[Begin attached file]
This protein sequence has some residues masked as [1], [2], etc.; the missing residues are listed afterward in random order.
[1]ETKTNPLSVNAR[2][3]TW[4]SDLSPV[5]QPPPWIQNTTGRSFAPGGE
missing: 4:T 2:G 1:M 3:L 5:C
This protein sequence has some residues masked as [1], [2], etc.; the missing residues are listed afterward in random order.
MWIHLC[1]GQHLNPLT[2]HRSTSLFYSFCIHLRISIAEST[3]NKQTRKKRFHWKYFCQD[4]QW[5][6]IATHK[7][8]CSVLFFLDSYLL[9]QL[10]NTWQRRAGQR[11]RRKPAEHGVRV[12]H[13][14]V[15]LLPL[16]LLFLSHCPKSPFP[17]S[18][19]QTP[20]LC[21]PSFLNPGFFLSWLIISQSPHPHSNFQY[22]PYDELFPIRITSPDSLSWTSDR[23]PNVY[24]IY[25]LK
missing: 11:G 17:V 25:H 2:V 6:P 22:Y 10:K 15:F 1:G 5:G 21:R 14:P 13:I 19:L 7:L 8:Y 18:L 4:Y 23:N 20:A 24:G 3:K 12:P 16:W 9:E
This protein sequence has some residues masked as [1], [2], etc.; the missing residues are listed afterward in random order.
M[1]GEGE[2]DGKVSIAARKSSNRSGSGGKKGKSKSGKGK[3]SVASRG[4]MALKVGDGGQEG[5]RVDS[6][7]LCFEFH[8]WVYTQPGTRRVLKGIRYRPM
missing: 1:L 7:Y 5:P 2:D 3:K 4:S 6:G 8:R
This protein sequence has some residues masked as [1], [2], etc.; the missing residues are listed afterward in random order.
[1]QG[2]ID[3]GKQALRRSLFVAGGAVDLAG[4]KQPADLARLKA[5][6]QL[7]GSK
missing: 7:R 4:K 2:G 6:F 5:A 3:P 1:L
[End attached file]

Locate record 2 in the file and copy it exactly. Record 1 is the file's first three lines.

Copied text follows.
This protein sequence has some residues masked as [1], [2], etc.; the missing residues are listed afterward in random order.
MWIHLC[1]GQHLNPLT[2]HRSTSLFYSFCIHLRISIAEST[3]NKQTRKKRFHWKYFCQD[4]QW[5][6]IATHK[7][8]CSVLFFLDSYLL[9]QL[10]NTWQRRAGQR[11]RRKPAEHGVRV[12]H[13][14]V[15]LLPL[16]LLFLSHCPKSPFP[17]S[18][19]QTP[20]LC[21]PSFLNPGFFLSWLIISQSPHPHSNFQY[22]PYDELFPIRITSPDSLSWTSDR[23]PNVY[24]IY[25]LK
missing: 11:G 17:V 25:H 2:V 6:P 22:Y 10:K 15:F 1:G 5:G 21:R 14:P 13:I 19:L 7:L 8:Y 18:L 4:Y 23:N 20:A 24:G 3:K 12:P 16:W 9:E